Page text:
Tuesday, July 9, 2013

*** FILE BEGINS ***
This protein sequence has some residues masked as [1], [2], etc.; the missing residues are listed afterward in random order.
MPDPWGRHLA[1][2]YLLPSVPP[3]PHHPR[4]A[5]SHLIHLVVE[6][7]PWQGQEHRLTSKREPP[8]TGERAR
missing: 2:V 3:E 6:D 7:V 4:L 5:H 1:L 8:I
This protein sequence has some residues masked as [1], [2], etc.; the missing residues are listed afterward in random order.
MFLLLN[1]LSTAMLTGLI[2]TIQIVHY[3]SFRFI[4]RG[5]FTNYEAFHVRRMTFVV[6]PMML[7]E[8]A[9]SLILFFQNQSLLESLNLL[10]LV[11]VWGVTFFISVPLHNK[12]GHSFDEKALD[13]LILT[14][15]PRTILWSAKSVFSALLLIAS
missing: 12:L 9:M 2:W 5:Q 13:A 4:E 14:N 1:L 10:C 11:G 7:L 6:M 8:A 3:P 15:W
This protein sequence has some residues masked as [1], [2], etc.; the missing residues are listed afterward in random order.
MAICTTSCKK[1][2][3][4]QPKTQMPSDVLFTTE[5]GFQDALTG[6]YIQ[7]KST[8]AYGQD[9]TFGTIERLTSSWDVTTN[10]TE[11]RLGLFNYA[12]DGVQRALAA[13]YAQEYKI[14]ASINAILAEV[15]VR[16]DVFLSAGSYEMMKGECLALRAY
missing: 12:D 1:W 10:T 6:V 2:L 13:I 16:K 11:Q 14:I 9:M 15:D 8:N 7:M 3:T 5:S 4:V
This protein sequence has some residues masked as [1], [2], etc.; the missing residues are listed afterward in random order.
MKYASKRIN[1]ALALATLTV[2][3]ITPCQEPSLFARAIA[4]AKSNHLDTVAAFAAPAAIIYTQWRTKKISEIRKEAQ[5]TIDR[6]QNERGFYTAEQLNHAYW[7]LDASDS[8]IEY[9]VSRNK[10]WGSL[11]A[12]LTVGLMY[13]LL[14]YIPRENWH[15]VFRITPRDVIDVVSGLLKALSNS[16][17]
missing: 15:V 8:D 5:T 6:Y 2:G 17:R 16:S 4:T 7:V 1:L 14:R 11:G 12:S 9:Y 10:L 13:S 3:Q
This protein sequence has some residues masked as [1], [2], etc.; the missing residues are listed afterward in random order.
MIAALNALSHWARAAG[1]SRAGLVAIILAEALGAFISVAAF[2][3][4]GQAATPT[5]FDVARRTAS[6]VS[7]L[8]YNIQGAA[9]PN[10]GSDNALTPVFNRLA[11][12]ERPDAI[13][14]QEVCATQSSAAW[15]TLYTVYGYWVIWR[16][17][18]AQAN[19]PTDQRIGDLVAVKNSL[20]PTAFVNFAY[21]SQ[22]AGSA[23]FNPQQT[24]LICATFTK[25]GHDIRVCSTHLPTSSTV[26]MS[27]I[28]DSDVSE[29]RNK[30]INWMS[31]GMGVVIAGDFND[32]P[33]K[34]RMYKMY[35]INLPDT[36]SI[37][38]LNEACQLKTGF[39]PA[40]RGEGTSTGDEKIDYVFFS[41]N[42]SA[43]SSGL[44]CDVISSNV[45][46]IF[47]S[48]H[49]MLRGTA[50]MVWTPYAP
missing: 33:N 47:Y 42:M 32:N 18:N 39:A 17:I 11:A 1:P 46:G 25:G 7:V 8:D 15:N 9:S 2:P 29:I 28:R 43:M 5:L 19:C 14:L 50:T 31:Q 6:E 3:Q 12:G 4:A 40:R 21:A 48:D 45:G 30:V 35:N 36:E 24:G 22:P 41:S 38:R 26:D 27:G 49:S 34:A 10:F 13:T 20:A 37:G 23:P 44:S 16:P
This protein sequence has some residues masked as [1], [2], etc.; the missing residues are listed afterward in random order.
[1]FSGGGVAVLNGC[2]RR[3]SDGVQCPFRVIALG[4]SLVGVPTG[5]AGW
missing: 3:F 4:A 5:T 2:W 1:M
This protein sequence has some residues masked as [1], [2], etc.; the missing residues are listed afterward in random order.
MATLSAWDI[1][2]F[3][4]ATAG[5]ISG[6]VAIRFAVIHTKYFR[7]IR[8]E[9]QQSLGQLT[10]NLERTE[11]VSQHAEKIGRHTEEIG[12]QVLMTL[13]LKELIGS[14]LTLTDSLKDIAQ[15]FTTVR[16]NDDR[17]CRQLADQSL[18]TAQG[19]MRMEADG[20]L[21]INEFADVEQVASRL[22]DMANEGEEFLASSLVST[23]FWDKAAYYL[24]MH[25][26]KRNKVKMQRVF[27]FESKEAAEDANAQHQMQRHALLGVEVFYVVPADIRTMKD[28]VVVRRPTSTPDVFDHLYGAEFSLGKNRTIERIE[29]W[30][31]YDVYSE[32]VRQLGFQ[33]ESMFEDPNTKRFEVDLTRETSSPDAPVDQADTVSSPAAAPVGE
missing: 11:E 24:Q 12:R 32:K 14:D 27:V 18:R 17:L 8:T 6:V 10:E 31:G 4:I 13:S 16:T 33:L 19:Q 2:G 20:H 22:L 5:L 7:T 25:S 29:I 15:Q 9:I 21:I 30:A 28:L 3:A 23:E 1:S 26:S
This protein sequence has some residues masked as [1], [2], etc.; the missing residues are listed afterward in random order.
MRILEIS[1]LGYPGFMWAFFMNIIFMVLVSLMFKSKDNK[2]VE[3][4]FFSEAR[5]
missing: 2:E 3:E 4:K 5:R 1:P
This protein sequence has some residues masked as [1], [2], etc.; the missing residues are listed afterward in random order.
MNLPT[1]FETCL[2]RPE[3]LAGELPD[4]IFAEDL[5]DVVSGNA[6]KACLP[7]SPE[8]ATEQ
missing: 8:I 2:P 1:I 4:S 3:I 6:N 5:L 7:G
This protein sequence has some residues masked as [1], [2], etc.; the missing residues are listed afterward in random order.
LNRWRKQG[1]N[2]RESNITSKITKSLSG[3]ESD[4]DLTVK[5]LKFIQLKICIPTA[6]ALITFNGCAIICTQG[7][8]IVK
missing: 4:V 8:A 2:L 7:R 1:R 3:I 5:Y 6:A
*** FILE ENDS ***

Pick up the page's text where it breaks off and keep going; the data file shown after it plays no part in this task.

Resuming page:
One of the most famous Popes of all time is the one that modern day scholars believe probably didn’t exist. Pope Joan was a figure who was once believed to have served as Pontiff for a few years around 853-855 A.D. Her story first appeared in the 13th century writings of a Dominican Friar called Jean De Mailly, and for centuries it was a well-known legend in Europe. The tale came in many forms, but the most popular version described Joan as pious and brilliant woman who, after disguising herself as a man, rose quickly through the ranks of the Catholic Church and was chosen as Pope. Her reign supposedly came to an end when, while riding on horseback one day, she suddenly fell ill and gave birth to a child. Here the story takes many different turns: some versions say she died in childbirth, others say natural causes, and others still say that an angry mob murdered her. While historians have found enough evidence to reject the idea that Pope Joan ever really existed—some have claimed that the tale originated in a satirical story about Pope John XI—there’s no denying her legend played a major part in the religion of the Middle Ages. Religious scholars and popular writers like Boccaccio often made references to her, and there are reports of statues of her being erected. The legend persisted for several hundred years, and it took until 1601 before Pope Clement VIII officially denied the story.